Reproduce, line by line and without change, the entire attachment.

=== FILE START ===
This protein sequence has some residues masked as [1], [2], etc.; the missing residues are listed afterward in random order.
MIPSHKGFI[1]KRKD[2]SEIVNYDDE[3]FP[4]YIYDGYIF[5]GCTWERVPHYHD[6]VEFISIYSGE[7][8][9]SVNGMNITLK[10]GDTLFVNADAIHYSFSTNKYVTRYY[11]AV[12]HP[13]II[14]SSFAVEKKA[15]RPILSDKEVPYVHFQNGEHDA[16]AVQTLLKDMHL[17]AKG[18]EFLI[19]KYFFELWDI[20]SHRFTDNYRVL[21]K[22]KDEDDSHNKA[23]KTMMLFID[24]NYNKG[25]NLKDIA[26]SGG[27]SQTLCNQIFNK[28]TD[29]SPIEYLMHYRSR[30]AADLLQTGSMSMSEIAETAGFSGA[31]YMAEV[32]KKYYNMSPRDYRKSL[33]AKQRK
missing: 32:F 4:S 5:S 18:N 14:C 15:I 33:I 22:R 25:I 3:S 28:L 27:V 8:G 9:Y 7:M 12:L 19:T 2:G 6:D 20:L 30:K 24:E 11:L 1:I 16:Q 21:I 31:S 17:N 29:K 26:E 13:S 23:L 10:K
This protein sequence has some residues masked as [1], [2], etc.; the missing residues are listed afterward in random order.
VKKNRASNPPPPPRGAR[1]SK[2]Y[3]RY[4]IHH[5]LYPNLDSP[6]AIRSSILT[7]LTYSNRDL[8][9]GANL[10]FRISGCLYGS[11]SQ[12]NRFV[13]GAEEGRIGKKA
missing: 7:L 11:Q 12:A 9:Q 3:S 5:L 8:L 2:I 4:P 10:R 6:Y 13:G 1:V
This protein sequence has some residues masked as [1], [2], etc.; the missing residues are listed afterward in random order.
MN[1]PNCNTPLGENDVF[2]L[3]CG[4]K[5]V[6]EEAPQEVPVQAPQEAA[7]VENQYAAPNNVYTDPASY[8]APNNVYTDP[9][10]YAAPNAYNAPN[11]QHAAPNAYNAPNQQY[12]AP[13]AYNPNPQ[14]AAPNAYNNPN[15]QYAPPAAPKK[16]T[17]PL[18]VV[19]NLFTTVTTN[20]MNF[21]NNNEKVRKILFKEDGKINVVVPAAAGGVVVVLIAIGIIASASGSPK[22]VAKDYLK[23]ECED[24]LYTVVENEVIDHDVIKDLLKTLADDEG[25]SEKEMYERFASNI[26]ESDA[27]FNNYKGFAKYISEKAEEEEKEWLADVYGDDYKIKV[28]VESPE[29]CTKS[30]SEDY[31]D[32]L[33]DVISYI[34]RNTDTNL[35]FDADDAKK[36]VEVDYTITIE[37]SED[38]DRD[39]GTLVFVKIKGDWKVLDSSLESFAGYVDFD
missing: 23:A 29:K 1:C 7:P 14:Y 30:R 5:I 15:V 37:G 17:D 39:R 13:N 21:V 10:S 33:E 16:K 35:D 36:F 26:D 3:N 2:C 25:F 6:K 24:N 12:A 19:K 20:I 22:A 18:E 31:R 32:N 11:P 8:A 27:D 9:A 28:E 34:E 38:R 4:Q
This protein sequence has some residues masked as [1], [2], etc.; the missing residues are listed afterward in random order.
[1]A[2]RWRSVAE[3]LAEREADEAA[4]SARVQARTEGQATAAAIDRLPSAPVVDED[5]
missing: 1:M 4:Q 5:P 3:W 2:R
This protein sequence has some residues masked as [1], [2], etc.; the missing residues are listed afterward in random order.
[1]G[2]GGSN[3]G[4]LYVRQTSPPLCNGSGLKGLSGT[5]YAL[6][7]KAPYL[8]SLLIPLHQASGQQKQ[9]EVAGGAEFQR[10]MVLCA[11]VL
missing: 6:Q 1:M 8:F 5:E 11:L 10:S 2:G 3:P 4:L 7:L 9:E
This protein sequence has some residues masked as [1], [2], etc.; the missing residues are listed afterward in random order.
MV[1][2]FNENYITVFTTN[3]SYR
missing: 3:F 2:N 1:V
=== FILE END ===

This protein sequence has some residues masked as [1], [2], etc.; the missing residues are listed afterward in random order.
MIPSHKGFI[1]KRKD[2]SEIVNYDDE[3]FP[4]YIYDGYIF[5]GCTWERVPHYHD[6]VEFISIYSGE[7][8][9]SVNGMNITLK[10]GDTLFVNADAIHYSFSTNKYVTRYY[11]AV[12]HP[13]II[14]SSFAVEKKA[15]RPILSDKEVPYVHFQNGEHDA[16]AVQTLLKDMHL[17]AKG[18]EFLI[19]KYFFELWDI[20]SHRFTDNYRVL[21]K[22]KDEDDSHNKA[23]KTMMLFID[24]NYNKG[25]NLKDIA[26]SGG[27]SQTLCNQIFNK[28]TD[29]SPIEYLMHYRSR[30]AADLLQTGSMSMSEIAETAGFSGA[31]YMAEV[32]KKYYNMSPRDYRKSL[33]AKQRK
missing: 32:F 4:S 5:S 18:N 14:C 15:I 33:I 22:R 25:I 3:S 28:L 27:V 8:G 9:Y 7:M 12:L 19:T 2:G 6:D 20:L 30:K 24:E 11:L 1:I 16:Q 21:I 31:S 17:N 29:K 26:E 13:S 23:L 10:K
This protein sequence has some residues masked as [1], [2], etc.; the missing residues are listed afterward in random order.
VKKNRASNPPPPPRGAR[1]SK[2]Y[3]RY[4]IHH[5]LYPNLDSP[6]AIRSSILT[7]LTYSNRDL[8][9]GANL[10]FRISGCLYGS[11]SQ[12]NRFV[13]GAEEGRIGKKA
missing: 7:L 11:Q 12:A 9:Q 3:S 5:L 8:L 2:I 4:P 10:R 6:Y 13:G 1:V
This protein sequence has some residues masked as [1], [2], etc.; the missing residues are listed afterward in random order.
MN[1]PNCNTPLGENDVF[2]L[3]CG[4]K[5]V[6]EEAPQEVPVQAPQEAA[7]VENQYAAPNNVYTDPASY[8]APNNVYTDP[9][10]YAAPNAYNAPN[11]QHAAPNAYNAPNQQY[12]AP[13]AYNPNPQ[14]AAPNAYNNPN[15]QYAPPAAPKK[16]T[17]PL[18]VV[19]NLFTTVTTN[20]MNF[21]NNNEKVRKILFKEDGKINVVVPAAAGGVVVVLIAIGIIASASGSPK[22]VAKDYLK[23]ECED[24]LYTVVENEVIDHDVIKDLLKTLADDEG[25]SEKEMYERFASNI[26]ESDA[27]FNNYKGFAKYISEKAEEEEKEWLADVYGDDYKIKV[28]VESPE[29]CTKS[30]SEDY[31]D[32]L[33]DVISYI[34]RNTDTNL[35]FDADDAKK[36]VEVDYTITIE[37]SED[38]DRD[39]GTLVFVKIKGDWKVLDSSLESFAGYVDFD
missing: 23:A 29:K 1:C 7:P 14:Y 30:R 5:I 15:V 37:G 17:D 39:R 13:N 21:V 10:S 33:E 16:K 35:D 36:F 26:D 3:N 2:C 25:F 6:K 24:N 12:A 19:K 20:I 22:A 18:E 31:R 32:N 11:P 8:A 27:D 9:A 28:E 34:E 38:R 4:Q
This protein sequence has some residues masked as [1], [2], etc.; the missing residues are listed afterward in random order.
[1]A[2]RWRSVAE[3]LAEREADEAA[4]SARVQARTEGQATAAAIDRLPSAPVVDED[5]
missing: 1:M 4:Q 5:P 3:W 2:R
This protein sequence has some residues masked as [1], [2], etc.; the missing residues are listed afterward in random order.
[1]G[2]GGSN[3]G[4]LYVRQTSPPLCNGSGLKGLSGT[5]YAL[6][7]KAPYL[8]SLLIPLHQASGQQKQ[9]EVAGGAEFQR[10]MVLCA[11]VL
missing: 6:Q 1:M 8:F 5:E 11:L 10:S 2:G 3:P 4:L 7:L 9:E
This protein sequence has some residues masked as [1], [2], etc.; the missing residues are listed afterward in random order.
MV[1][2]FNENYITVFTTN[3]SYR
missing: 3:F 2:N 1:V